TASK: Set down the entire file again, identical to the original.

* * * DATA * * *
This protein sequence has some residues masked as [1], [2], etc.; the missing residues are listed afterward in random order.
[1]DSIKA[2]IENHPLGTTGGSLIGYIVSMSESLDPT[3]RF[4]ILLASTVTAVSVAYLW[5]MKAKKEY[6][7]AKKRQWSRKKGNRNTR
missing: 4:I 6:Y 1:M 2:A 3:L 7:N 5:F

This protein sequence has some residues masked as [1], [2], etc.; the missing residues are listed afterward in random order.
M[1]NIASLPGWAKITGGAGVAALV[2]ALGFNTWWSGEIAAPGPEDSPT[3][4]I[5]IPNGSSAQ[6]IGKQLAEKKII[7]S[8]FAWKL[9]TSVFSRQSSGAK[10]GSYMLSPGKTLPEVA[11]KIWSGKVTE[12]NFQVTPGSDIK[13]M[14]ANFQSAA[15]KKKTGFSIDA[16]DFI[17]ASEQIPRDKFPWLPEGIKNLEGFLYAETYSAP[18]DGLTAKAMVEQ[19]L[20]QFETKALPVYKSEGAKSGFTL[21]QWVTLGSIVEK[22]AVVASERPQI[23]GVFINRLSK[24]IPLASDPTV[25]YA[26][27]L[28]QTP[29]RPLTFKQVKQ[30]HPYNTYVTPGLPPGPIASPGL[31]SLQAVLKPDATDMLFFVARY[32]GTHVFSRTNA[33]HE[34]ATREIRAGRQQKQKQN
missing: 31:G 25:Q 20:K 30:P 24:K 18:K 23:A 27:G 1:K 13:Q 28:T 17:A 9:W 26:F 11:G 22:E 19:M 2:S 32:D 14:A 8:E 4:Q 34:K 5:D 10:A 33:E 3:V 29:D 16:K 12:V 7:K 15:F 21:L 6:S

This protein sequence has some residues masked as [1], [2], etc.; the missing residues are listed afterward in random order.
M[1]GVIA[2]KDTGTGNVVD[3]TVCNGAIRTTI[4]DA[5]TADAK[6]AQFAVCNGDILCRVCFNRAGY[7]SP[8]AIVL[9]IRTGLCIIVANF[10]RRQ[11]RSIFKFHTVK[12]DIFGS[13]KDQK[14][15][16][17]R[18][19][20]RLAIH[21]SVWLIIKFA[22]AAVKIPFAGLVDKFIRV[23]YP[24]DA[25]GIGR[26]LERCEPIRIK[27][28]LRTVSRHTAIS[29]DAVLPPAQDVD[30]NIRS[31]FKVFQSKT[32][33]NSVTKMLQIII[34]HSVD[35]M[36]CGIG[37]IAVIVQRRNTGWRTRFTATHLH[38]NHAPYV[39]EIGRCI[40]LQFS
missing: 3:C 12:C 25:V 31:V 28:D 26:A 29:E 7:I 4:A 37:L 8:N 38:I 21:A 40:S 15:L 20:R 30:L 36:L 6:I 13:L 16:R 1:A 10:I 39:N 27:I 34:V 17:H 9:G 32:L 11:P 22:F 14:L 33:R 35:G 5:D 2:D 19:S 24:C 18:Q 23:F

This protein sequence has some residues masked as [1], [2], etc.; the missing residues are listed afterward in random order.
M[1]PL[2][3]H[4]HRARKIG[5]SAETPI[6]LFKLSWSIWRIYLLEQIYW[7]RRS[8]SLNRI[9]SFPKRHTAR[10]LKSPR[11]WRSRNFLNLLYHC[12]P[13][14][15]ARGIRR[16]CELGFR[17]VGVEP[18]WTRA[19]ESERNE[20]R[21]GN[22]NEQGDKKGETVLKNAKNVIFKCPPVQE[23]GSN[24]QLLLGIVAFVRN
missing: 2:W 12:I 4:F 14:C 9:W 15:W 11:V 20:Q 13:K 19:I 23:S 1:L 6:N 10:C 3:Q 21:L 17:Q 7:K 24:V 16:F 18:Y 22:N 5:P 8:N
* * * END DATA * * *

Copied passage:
This protein sequence has some residues masked as [1], [2], etc.; the missing residues are listed afterward in random order.
[1]DSIKA[2]IENHPLGTTGGSLIGYIVSMSESLDPT[3]RF[4]ILLASTVTAVSVAYLW[5]MKAKKEY[6][7]AKKRQWSRKKGNRNTR
missing: 4:I 6:Y 1:M 2:A 3:L 7:N 5:F

This protein sequence has some residues masked as [1], [2], etc.; the missing residues are listed afterward in random order.
M[1]NIASLPGWAKITGGAGVAALV[2]ALGFNTWWSGEIAAPGPEDSPT[3][4]I[5]IPNGSSAQ[6]IGKQLAEKKII[7]S[8]FAWKL[9]TSVFSRQSSGAK[10]GSYMLSPGKTLPEVA[11]KIWSGKVTE[12]NFQVTPGSDIK[13]M[14]ANFQSAA[15]KKKTGFSIDA[16]DFI[17]ASEQIPRDKFPWLPEGIKNLEGFLYAETYSAP[18]DGLTAKAMVEQ[19]L[20]QFETKALPVYKSEGAKSGFTL[21]QWVTLGSIVEK[22]AVVASERPQI[23]GVFINRLSK[24]IPLASDPTV[25]YA[26][27]L[28]QTP[29]RPLTFKQVKQ[30]HPYNTYVTPGLPPGPIASPGL[31]SLQAVLKPDATDMLFFVARY[32]GTHVFSRTNA[33]HE[34]ATREIRAGRQQKQKQN
missing: 31:G 25:Q 20:K 30:P 24:K 18:K 23:A 27:G 1:K 13:Q 28:T 17:A 9:W 26:F 11:G 22:E 19:M 2:S 32:D 14:A 8:E 4:Q 34:K 5:D 10:A 33:E 3:V 29:D 16:K 12:V 7:K 15:F 21:L 6:S

This protein sequence has some residues masked as [1], [2], etc.; the missing residues are listed afterward in random order.
M[1]GVIA[2]KDTGTGNVVD[3]TVCNGAIRTTI[4]DA[5]TADAK[6]AQFAVCNGDILCRVCFNRAGY[7]SP[8]AIVL[9]IRTGLCIIVANF[10]RRQ[11]RSIFKFHTVK[12]DIFGS[13]KDQK[14][15][16][17]R[18][19][20]RLAIH[21]SVWLIIKFA[22]AAVKIPFAGLVDKFIRV[23]YP[24]DA[25]GIGR[26]LERCEPIRIK[27][28]LRTVSRHTAIS[29]DAVLPPAQDVD[30]NIRS[31]FKVFQSKT[32][33]NSVTKMLQIII[34]HSVD[35]M[36]CGIG[37]IAVIVQRRNTGWRTRFTATHLH[38]NHAPYV[39]EIGRCI[40]LQFS
missing: 3:C 12:C 25:V 31:V 28:D 26:A 29:E 7:I 4:A 37:L 8:N 38:I 21:A 40:S 15:L 20:R 30:L 36:L 6:I 13:L 16:R 1:A 10:I 39:N 27:I 34:V 17:H 9:G 32:L 11:P 22:F 14:L 33:R 35:G 5:D 2:D 19:S 24:C 18:Q 23:F

This protein sequence has some residues masked as [1], [2], etc.; the missing residues are listed afterward in random order.
M[1]PL[2][3]H[4]HRARKIG[5]SAETPI[6]LFKLSWSIWRIYLLEQIYW[7]RRS[8]SLNRI[9]SFPKRHTAR[10]LKSPR[11]WRSRNFLNLLYHC[12]P[13][14][15]ARGIRR[16]CELGFR[17]VGVEP[18]WTRA[19]ESERNE[20]R[21]GN[22]NEQGDKKGETVLKNAKNVIFKCPPVQE[23]GSN[24]QLLLGIVAFVRN
missing: 2:W 12:I 4:F 14:C 9:W 15:W 11:V 20:Q 13:K 19:I 23:S 1:L 6:N 10:C 3:Q 21:L 17:Q 7:K 24:V 16:F 18:Y 22:N 5:P 8:N